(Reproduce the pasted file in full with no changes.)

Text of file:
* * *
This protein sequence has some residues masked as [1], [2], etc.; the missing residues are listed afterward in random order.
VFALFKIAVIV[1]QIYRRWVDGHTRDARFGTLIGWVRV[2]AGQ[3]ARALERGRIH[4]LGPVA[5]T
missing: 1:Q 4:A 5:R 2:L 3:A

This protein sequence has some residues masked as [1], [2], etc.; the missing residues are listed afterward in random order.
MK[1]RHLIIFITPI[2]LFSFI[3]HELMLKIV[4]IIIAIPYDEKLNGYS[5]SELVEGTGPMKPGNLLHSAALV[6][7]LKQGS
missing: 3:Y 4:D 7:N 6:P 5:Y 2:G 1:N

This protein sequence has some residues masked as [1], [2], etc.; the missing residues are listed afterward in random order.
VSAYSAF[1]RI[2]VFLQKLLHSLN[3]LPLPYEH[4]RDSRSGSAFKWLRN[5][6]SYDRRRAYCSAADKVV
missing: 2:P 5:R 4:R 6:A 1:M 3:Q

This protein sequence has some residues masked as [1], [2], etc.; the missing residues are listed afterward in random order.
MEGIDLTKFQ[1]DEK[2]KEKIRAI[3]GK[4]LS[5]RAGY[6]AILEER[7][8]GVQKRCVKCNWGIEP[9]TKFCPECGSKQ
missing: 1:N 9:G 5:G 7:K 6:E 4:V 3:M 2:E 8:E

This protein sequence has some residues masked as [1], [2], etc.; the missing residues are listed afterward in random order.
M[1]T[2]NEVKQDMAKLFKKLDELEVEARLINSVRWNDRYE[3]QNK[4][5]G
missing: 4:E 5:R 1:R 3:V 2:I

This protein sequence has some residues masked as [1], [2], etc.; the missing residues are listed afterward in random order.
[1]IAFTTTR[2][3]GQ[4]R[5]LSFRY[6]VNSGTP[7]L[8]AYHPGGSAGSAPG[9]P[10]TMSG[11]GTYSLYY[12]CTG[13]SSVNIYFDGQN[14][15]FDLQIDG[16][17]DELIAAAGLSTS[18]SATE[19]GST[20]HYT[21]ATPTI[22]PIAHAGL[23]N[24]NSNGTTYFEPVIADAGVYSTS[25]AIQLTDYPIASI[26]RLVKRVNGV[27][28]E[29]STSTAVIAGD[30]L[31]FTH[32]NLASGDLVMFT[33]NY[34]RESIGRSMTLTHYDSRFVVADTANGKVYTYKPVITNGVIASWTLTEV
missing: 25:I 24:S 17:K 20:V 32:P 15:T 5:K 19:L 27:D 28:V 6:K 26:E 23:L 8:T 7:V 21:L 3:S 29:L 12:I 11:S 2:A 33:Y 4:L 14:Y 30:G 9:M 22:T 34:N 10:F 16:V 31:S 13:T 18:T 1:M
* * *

This protein sequence has some residues masked as [1], [2], etc.; the missing residues are listed afterward in random order.
VFALFKIAVIV[1]QIYRRWVDGHTRDARFGTLIGWVRV[2]AGQ[3]ARALERGRIH[4]LGPVA[5]T
missing: 1:Q 4:A 5:R 2:L 3:A

This protein sequence has some residues masked as [1], [2], etc.; the missing residues are listed afterward in random order.
MK[1]RHLIIFITPI[2]LFSFI[3]HELMLKIV[4]IIIAIPYDEKLNGYS[5]SELVEGTGPMKPGNLLHSAALV[6][7]LKQGS
missing: 3:Y 4:D 7:N 6:P 5:Y 2:G 1:N

This protein sequence has some residues masked as [1], [2], etc.; the missing residues are listed afterward in random order.
VSAYSAF[1]RI[2]VFLQKLLHSLN[3]LPLPYEH[4]RDSRSGSAFKWLRN[5][6]SYDRRRAYCSAADKVV
missing: 2:P 5:R 4:R 6:A 1:M 3:Q

This protein sequence has some residues masked as [1], [2], etc.; the missing residues are listed afterward in random order.
MEGIDLTKFQ[1]DEK[2]KEKIRAI[3]GK[4]LS[5]RAGY[6]AILEER[7][8]GVQKRCVKCNWGIEP[9]TKFCPECGSKQ
missing: 1:N 9:G 5:G 7:K 6:E 4:V 3:M 2:E 8:E

This protein sequence has some residues masked as [1], [2], etc.; the missing residues are listed afterward in random order.
M[1]T[2]NEVKQDMAKLFKKLDELEVEARLINSVRWNDRYE[3]QNK[4][5]G
missing: 4:E 5:R 1:R 3:V 2:I

This protein sequence has some residues masked as [1], [2], etc.; the missing residues are listed afterward in random order.
[1]IAFTTTR[2][3]GQ[4]R[5]LSFRY[6]VNSGTP[7]L[8]AYHPGGSAGSAPG[9]P[10]TMSG[11]GTYSLYY[12]CTG[13]SSVNIYFDGQN[14][15]FDLQIDG[16][17]DELIAAAGLSTS[18]SATE[19]GST[20]HYT[21]ATPTI[22]PIAHAGL[23]N[24]NSNGTTYFEPVIADAGVYSTS[25]AIQLTDYPIASI[26]RLVKRVNGV[27][28]E[29]STSTAVIAGD[30]L[31]FTH[32]NLASGDLVMFT[33]NY[34]RESIGRSMTLTHYDSRFVVADTANGKVYTYKPVITNGVIASWTLTEV
missing: 25:I 24:S 17:K 20:V 32:P 15:T 5:K 19:L 27:D 28:V 6:K 26:E 23:L 8:T 7:V 21:L 3:S 29:L 12:I 11:S 2:A 33:Y 4:L 14:Y 30:G 9:M 22:T 34:N 10:F 16:V 31:S 13:T 18:T 1:M